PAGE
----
A lot of parents may actually want their kids to play soccer over other sports on the grounds that it can be potentially safer than sports like American football and hockey. Also, it can give kids a good workout since they’re going to be running up and down the field on practice days. That can make sure they’re tired when they get home and give mom and dad a break. If those are your reasons for wanting your kid to play soccer and then he or she comes home saying that they want to play goalkeeper you may feel like they’ve just gone and thrown a wrench into your whole plan. There’s no reason to sugarcoat it playing goalkeeper is probably more dangerous than other positions on the field. Especially when kids are the ones playing.
That extra sense of danger that you get can be a good thing though. Especially if you learn to channel it and teach it correctly. It is a fact that from a young age kids who play in goal are going to have to make those tough business decisions of should I go get that ball on the ground or in the air even though I know I could get hurt? Simply put there are developmental opportunities for kids that play goalkeeper.
I mean in the sense of them developing as a person. That you don’t get with other positions, at least in soccer. In this article I’m going to dive deep into the goalkeeper mind. Of course, through tangible situations that are likely going to come up. Hopefully by the end you’ll get a better sense of whether or not it’s a good idea to have your kid stand between the sticks.
Is Soccer Goalie Really A Dangerous Position?
This is a tough a question to answer these days. I don’t want to sound like the old man yelling at people to get off his lawn. I don’t get the sense though that goalkeeper was thought of as a position that was “dangerous”. When you look at the reality of what you’re asked to do in the position it’s pretty clear that you’re at a greater risk of injury in many situations. That’s why there’s a saying that states, where a field player sticks his foot a goalkeeper has to put his face. That’s not just a saying, it’s actually a fact. If you’re going out for a ball in a 1v1 situation you may have to expose your face as you try and get your hands on the ball.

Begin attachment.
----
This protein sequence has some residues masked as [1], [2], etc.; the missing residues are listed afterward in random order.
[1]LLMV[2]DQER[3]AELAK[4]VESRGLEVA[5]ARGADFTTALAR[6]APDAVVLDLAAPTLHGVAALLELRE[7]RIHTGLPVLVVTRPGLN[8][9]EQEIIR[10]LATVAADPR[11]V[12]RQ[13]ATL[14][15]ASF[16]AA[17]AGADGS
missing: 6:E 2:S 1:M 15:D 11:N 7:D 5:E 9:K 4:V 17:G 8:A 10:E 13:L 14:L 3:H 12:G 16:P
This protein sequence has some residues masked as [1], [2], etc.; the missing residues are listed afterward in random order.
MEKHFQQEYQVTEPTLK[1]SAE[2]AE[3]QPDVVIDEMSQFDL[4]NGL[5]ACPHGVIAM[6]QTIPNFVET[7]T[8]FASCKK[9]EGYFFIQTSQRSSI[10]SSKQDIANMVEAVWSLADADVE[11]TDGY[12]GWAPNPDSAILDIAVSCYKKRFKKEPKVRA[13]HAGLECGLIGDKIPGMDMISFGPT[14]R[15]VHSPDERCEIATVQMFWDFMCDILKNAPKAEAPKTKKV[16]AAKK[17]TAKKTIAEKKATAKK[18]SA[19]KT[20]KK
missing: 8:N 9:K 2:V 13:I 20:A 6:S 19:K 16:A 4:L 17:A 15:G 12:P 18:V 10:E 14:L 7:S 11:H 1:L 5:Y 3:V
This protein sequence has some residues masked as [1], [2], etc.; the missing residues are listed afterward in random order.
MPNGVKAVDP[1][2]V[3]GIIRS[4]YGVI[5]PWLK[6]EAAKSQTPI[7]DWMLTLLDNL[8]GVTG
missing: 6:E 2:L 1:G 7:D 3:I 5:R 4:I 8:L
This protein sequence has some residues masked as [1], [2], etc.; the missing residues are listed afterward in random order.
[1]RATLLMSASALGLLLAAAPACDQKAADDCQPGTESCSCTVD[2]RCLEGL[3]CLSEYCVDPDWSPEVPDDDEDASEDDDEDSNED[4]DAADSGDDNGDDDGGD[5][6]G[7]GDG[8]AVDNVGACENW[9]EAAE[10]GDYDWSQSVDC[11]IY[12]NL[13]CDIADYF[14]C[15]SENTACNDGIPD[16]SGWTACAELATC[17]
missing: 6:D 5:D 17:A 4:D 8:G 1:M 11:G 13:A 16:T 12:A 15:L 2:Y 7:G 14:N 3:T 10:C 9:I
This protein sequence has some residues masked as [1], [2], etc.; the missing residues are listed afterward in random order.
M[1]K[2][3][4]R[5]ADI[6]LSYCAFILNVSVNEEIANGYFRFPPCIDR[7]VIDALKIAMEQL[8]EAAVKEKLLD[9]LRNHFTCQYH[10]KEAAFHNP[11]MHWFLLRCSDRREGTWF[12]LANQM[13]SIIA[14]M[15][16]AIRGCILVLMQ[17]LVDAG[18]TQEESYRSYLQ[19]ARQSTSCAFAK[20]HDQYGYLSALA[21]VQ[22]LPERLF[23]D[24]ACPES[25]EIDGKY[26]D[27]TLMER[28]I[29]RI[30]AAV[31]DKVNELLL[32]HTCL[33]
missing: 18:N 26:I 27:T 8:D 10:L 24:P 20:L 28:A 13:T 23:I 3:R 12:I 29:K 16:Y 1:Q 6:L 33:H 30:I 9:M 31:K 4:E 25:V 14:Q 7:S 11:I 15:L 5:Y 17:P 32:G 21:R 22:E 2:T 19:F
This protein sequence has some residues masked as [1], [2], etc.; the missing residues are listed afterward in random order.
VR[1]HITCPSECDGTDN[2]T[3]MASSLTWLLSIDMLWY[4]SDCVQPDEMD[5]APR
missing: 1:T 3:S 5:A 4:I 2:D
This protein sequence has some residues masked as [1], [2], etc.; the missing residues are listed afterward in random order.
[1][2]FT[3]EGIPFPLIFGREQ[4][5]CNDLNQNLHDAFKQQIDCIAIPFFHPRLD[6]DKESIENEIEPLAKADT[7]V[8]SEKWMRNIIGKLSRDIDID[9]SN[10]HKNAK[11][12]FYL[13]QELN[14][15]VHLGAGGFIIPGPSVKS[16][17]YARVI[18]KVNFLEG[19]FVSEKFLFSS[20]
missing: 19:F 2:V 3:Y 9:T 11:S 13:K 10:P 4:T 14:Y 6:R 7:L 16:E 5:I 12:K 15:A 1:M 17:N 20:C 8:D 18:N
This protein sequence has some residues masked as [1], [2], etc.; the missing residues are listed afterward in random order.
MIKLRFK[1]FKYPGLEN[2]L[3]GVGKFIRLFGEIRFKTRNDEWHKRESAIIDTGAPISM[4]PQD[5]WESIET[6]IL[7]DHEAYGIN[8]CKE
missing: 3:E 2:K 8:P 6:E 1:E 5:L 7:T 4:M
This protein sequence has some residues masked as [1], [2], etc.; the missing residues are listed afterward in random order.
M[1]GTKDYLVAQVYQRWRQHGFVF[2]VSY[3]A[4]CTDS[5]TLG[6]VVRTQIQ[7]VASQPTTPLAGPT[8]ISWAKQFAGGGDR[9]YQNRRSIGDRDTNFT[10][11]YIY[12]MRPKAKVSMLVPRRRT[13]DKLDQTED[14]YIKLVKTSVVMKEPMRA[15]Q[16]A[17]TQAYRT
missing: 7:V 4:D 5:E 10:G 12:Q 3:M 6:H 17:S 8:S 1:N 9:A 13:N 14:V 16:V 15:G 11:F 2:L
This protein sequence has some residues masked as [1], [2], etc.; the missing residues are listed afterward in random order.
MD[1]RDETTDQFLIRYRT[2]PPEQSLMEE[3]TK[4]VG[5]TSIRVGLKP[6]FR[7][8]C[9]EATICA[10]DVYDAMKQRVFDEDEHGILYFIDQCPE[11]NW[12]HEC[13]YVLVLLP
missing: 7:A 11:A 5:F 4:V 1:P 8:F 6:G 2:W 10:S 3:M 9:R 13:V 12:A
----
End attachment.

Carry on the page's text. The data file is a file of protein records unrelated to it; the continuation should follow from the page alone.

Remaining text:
Of course, there’s also a bigger toll on the body in a certain sense. As a field player you’re not going to be hitting the ground with your entire body on a consistent basis, and on purpose. You have to develop this technique to make sure that diving doesn’t become dangerous for you. In a strict sense we would have to admit that there are certain elements to goalkeeping that can in fact make it more dangerous than other positions. At the same time, if you look at the pro game goalkeeper is usually the position with the lowest turn over. That usually means the starter is not constantly injured and can go for years on end. For me that means that if you develop good technique you’ll find ways to take care of yourself and deal with the “dangers” of goalkeeping.
Your Kids May Get More Tired Than You Think
Some parents may be against their kids playing in goal because they get the sense that playing as goalkeepers won’t get them the workout that they need. I think this is a fair concern when you’re dealing with a volunteer coach. I don’t want to say a bad coach at the recreational level. In many ways though these coaches are trying to keep things together they best they can, and to be honest goalkeepers don’t get the attention that they may need. If you’re going to be paying for goalkeeper lessons though, and actual goalkeeper training I would argue that’s more demanding than regular training for field players.
Just think about it for a sec. Do you think that it’s easy to have to dive on to the ground and get back up over 100 times during a training session? When goalkeeping becomes a serious endeavor training really gets hard. In fact, there’s an argument to be made that you have to make a conscious decision to work harder than most field players and be ok with it. If you’re just treating goalkeeping as a hobby it can be a hard sell. You’re going to see a lot of your friends just coasting through soccer practice while you’re trying to pick yourself up off the ground. It does take a special kind of personality to be ok with that. At times though, if your kid knows this is his or her best chance to play they could be more willing to get on board.
It Could Cost More Money
One of the things that you’re going to want to get used to as a parent of goalkeepers is that it costs more money than raising a field player. For field players you really only have the major expense of cleats. From there it’s really just shin guards that you have to buy for yourself. If you’re part of a team you’re likely going to get some gear in the form of shorts and socks to play and train with. Cleats can last you a season without too much trouble. Unless you happen to have an amazing growth spurt mid-season. By the way that can happen. For the most part though you don’t need as much gear and what you do need tends to have a much longer shelf life than things like goalkeeper gloves.